Football Head Trauma Linked Again to Long-Term Brain Damage
Just how dangerous is American football?
Pretty dangerous, a new analysis claims.
Repeated exposure to head trauma during play often causes significant brain damage, researchers report. That damage then gives rise to neurological disease, which then boosts the risk for dementia by the time players reach middle-age and beyond.
The conclusion follows autopsies performed on 180 brains donated by former professional football players. Prior to their death, all of the players had been diagnosed with a debilitating neurodegenerative disease called CTE, or "chronic traumatic encephalopathy." About two-thirds suffered from dementia.
The findings, said study author Michael Alosco, can be seen as part of a slew of mounting evidence that "continues to accumulate, [indicating] that exposure to repetitive head impacts from American football may be associated with long-term neurological consequences and disorders."
Alosco is co-director of Boston University Alzheimer's Disease Center. He and his team performed the autopsies as part of the UNITE study, which gave investigators access to brains that had been donated to the Veterans Affairs-Boston University-Concussion Legacy Foundation brain bank at some point between 2008 and 2017.
All of the players had passed away at some point over the age of 40, though the average age of death was pegged at about 68.
In the end, nearly half of the players (about 47%) were found to have suffered moderate-to-severe damage to the white matter region of their brains, as a result of repeated blows to the head.
About the same number also suffered from narrowing of the arteries. Many also had a high accumulation of a particular protein called phosphorylated tau (ptau). That protein, explained Alosco, "becomes abnormal in those suffering from CTE."
The upshot? Dementia risk among football players with CTE was linked to specific "neuropathologic changes associated with exposure to repetitive head impacts," he said. Those changes included more severe damage to the brain's white matter, more ptau found in the frontal lobe region of the brain, and, ultimately, a greater risk for dementia.
And the findings indicated that more is worse: the more years a player experienced football-related head trauma, the worse the brain damage and the higher the risk for dementia.
So, what does that say about the overall safety of football?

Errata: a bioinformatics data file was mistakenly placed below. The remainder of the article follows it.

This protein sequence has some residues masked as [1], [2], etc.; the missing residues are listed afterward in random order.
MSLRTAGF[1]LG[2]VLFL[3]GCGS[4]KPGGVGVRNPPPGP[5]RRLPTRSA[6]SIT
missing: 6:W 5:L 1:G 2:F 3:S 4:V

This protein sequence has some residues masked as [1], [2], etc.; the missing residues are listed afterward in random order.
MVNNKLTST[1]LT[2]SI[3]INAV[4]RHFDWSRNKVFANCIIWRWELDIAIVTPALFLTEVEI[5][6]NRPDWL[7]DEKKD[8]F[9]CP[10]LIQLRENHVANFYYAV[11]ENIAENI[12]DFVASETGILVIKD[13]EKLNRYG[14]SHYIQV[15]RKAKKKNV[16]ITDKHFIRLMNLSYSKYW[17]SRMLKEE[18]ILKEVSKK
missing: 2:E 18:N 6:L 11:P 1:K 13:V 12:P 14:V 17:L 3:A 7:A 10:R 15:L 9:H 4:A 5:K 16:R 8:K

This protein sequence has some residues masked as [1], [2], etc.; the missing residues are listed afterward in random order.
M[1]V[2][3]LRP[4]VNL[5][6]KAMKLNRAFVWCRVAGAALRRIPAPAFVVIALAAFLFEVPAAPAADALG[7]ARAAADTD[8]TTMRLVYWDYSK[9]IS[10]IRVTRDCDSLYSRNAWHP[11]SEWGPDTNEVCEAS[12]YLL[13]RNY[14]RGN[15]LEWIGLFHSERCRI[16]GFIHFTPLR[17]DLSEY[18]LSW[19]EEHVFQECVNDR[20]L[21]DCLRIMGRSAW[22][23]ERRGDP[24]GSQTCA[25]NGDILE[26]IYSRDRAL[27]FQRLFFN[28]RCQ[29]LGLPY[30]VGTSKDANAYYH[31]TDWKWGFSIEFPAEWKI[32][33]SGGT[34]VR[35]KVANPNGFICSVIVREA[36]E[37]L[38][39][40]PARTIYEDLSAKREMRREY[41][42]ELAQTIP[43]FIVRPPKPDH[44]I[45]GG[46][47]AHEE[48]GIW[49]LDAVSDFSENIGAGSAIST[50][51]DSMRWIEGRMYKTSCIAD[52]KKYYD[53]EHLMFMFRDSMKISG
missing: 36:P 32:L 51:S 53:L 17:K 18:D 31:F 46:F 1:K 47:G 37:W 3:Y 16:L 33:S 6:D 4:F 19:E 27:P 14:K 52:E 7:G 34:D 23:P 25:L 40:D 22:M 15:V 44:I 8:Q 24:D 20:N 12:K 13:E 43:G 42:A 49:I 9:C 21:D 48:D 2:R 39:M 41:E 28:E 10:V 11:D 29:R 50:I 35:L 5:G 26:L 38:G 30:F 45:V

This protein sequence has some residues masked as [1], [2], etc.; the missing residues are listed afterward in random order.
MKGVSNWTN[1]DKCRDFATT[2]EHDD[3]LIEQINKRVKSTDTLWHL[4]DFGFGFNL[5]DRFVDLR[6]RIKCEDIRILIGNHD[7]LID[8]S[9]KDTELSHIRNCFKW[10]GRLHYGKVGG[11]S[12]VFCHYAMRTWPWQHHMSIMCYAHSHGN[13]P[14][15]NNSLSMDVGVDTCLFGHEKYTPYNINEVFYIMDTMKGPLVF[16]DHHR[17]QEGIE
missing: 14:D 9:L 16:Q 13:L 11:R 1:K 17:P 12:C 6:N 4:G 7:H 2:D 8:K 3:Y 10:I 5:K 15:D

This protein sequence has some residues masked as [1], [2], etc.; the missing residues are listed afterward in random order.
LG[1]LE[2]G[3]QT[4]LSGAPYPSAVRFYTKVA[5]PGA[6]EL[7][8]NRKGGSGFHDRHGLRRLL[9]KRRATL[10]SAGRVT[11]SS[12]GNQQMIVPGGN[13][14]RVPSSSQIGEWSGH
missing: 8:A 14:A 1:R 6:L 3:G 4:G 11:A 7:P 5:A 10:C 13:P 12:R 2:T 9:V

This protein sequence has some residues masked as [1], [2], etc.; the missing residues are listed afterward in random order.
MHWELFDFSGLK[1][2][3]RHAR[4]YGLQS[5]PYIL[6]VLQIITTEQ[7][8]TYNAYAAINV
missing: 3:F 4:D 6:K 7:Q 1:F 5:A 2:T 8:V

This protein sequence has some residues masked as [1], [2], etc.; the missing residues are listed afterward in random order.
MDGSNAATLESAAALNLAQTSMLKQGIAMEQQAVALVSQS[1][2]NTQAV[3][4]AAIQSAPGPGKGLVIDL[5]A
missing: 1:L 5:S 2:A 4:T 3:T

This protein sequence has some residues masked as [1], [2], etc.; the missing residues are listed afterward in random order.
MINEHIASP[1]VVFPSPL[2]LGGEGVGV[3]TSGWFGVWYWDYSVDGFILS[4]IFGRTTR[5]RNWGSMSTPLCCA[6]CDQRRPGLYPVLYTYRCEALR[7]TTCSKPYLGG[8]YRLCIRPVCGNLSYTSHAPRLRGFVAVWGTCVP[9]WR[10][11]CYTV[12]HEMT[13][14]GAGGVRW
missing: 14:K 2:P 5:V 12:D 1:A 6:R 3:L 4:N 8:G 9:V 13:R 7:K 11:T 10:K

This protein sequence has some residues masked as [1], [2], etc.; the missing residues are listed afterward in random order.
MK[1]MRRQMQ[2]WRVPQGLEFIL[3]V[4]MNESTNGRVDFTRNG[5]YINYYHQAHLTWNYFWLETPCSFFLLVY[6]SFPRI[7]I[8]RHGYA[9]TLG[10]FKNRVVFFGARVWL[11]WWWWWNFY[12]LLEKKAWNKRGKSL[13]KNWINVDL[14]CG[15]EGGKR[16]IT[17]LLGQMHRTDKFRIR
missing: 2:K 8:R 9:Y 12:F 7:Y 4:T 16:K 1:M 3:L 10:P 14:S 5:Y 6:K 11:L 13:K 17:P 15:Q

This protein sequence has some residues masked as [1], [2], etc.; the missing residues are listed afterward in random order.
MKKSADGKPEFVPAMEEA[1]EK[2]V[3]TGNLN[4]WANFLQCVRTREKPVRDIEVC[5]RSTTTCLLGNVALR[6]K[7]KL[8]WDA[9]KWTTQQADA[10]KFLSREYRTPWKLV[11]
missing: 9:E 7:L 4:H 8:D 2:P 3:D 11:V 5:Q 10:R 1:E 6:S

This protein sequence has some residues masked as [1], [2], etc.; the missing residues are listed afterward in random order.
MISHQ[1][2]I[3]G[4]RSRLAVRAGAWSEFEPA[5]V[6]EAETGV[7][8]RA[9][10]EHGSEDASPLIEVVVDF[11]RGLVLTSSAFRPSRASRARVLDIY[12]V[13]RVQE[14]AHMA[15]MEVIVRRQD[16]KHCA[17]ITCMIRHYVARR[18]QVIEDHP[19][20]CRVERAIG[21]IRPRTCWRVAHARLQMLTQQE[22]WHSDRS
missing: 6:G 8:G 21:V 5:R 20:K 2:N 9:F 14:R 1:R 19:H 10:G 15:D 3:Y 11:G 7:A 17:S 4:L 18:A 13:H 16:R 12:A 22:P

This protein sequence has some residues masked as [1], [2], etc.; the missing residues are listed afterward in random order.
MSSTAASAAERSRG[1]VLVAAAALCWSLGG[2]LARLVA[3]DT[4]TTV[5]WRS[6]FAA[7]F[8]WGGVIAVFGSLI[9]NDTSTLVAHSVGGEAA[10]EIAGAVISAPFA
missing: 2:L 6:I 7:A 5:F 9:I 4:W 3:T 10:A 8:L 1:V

Alosco argued that it's important not to draw too broad a conclusion, given the study's narrow focus.
For one thing, the men in the study were all middle-aged and older. And Alosco noted that they were also "more likely to be symptomatic [of CTE] and have had dementia," which means their dementia status did not necessarily represent the risk faced by all football players.
His take? The findings "do not mean that everyone who plays tackle football will develop CTE or other pathologies, or dementia. There are millions of individuals who have played American football and do not develop later-life problems."
A similar view was offered by Dr. Julie Schneider, author of an accompanying editorial, and associate director of the Rush Alzheimer's Disease Center at Rush University Medical Center in Chicago.
Underscoring that the study focused solely on deceased players with a confirmed CTE diagnosis, Schneider insisted that she could "not generalize these findings to living football players."
And Schneider took an equally cautious stance concerning the safety of amateur players, saying she "would not give advice to parents based on this study" given that the investigation "is not about high school football and risk."
But on that question, Alosco did venture a few thoughts.
"Regarding advice to parents," he said, "it is important to note that participation in sports can have so many important benefits, including the development of leadership skills, social skills and work ethic, not to mention the health benefits. However, it is important to weigh these benefits in the context of the growing research that suggests repeated head impacts can lead to long-term consequences," he explained.
"The goal needs to be to minimize these repetitive head impacts while still maintaining the important health and social benefits associated with contact and collision sports like American football," Alosco said.
One possibility could be substituting flag football for tackle football among younger players, as "an alternative approach by which the health and social benefits of the sport are maintained and exposure to repetitive head impacts are minimized," he suggested.
The report was published online Aug. 5 in JAMA Neurology.
For more on sports-related head injuries, visit the American Association of Neurological Surgeons.
SOURCES: Michael Alosco, Ph.D., assistant professor, neurology, and co-director, Boston University Alzheimer's Disease Center and CTE Center, clinical core, department of neurology, Boston University School of Medicine; Julie Schneider, M.D., M.S., professor, pathology and neurological sciences, and associate director, Rush Alzheimer's Disease Center, Rush University Medical Center, Chicago; Aug. 5, 2019, JAMA Neurology, online